Cronkhite-Canada syndrome

Case contributed by Dr Jeffrey Hocking


Nausea, vomiting, weight loss, watery diarrhea, brown skin pigmentation.

Patient Data

Age: 55 years
Gender: Female

Subtle polypoid nodularity projecting over the stomach bubble in the left upper quadrant. Chest is clear.

Initial CT


Non-contrast CT with positive oral contrast, which opacifies to the distal small bowel. 

Extensive thickening and polypoid nodularity of the stomach and duodenum. Large bowel appears generally unremarkable.

Several peritoneal nodules of uncertain significance. 



There are innumerable polyps in the stomach and first part of duodenum of varying size and morphology, most numerous in the distal body and antrum of the stomach where they are confluent and "carpeting" the gastric mucosa. Sparing of the gastric fundus. 

The gastroduodenal polyps demonstrate moderately hyperintense signal and have a smoothly lobulated, frond-like outline with no obvious extension through the gastric wall

Appearances favor a polyposis syndrome, including Peutz-Jeghers, Cowden, Cronkhite-Canada or juvenile polyposis syndrome. Absence of polyps in the fundus makes familial adenomatous polyposis less likely.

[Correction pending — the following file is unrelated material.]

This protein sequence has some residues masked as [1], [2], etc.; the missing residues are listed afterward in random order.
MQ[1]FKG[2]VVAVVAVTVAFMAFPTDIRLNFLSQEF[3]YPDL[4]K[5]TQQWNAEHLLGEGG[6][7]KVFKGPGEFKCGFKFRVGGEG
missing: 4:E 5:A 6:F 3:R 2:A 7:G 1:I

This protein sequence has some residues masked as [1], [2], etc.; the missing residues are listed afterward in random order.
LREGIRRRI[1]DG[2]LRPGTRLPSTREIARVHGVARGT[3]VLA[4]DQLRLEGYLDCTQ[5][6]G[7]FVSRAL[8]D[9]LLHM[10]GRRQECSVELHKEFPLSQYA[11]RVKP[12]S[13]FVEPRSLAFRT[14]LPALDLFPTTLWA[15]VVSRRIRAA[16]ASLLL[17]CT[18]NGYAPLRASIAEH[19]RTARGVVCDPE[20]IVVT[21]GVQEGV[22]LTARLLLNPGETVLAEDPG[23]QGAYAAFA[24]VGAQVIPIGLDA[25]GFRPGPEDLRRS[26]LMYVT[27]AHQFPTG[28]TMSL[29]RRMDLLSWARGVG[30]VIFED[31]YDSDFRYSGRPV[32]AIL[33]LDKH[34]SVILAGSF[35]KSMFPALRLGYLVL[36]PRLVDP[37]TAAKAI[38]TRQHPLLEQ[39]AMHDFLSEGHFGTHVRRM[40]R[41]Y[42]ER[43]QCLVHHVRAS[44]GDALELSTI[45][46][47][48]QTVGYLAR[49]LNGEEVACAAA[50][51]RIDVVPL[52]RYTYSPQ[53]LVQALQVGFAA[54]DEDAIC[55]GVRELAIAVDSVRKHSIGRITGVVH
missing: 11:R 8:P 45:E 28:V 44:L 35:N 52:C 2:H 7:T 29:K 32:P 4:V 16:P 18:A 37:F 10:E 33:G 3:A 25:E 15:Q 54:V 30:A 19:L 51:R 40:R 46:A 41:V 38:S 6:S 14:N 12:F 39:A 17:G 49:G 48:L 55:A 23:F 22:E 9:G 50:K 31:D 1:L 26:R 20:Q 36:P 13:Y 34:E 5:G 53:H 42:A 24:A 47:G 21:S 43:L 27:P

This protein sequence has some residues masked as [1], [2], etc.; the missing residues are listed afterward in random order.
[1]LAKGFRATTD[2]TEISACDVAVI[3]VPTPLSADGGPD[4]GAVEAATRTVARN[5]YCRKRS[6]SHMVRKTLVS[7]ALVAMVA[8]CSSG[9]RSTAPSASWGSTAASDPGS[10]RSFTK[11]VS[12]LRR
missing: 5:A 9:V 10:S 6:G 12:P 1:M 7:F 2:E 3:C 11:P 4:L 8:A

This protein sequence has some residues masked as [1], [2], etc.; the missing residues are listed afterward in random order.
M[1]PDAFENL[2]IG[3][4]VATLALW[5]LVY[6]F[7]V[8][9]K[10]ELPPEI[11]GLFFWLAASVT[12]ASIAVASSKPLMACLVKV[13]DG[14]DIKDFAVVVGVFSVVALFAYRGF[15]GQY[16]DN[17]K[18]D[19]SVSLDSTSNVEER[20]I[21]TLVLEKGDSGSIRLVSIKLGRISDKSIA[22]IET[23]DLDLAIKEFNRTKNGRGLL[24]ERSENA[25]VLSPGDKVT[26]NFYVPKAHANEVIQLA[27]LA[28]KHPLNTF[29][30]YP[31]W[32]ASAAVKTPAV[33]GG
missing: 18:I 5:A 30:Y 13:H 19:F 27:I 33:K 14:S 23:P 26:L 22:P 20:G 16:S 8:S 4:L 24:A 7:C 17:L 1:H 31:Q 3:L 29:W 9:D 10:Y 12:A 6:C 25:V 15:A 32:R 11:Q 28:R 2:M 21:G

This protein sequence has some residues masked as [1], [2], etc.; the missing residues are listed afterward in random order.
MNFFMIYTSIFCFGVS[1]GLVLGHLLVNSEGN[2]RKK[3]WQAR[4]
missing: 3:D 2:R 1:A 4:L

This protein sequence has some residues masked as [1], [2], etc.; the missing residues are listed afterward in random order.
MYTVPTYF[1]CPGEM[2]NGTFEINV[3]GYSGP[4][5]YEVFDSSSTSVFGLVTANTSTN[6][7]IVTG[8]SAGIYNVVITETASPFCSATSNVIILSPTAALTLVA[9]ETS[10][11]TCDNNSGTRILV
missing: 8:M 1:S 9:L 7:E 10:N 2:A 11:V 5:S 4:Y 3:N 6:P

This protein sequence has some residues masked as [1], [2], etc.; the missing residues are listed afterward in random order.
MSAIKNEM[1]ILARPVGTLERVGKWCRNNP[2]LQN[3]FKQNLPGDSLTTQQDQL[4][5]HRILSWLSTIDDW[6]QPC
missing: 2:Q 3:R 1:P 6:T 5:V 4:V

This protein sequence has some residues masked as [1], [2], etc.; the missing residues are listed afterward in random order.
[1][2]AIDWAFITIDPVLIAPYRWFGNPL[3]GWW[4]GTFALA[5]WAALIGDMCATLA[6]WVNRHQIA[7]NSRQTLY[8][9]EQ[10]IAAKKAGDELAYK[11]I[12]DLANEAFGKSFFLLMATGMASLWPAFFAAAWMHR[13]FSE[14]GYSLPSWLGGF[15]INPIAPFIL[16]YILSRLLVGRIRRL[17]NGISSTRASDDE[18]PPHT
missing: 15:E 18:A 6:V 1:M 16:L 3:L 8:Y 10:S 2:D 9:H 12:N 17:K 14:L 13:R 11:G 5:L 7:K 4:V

CT - 10 months post initial


Further CT imaging was performed at 10 months as patient presented with clinical suspicion of septicemia. 

Irregular polypoid thickening and edema of the gastric wall (distal body and antrum) and duodenum. These appear more prominent than initial CT, likely reflecting developing edema. Proximal ascending colon wall thickening, and possible thickening of the recto-sigmoid junction. 

An ileoileal intussusception is also present within the right upper quadrant.

Case Discussion

Upper GI endoscopy:

Gastro-esophageal junction nodule.

Pedunculated and sessile polyps throughout stomach and carpet-like polyps in duodenum

Hemorrhagic, ulcerated and nodular rectosigmoid and sigmoid colon. 


Biopsies from GEJ, stomach, duodenum and sigmoid:

All biopsies showed similar histological features, with no evidence of malignancy. Foveolar hyperplasia was present. Specific features were highly suggestive of Cronkhite-Canada, although a rare variant of juvenile polyposis syndrome could not be entirely excluded microscopically.



Cronkhite-Canada is a rare hamartomatous polyposis syndrome, affecting the stomach and large bowel, with relative sparing of the esophagus and small bowel. The presence of a GEJ polyp in this case is slightly atypical, but otherwise the clinical features in combination with imaging findings, endoscopy and histology all point to Cronkhite-Canada syndrome as the cause. 

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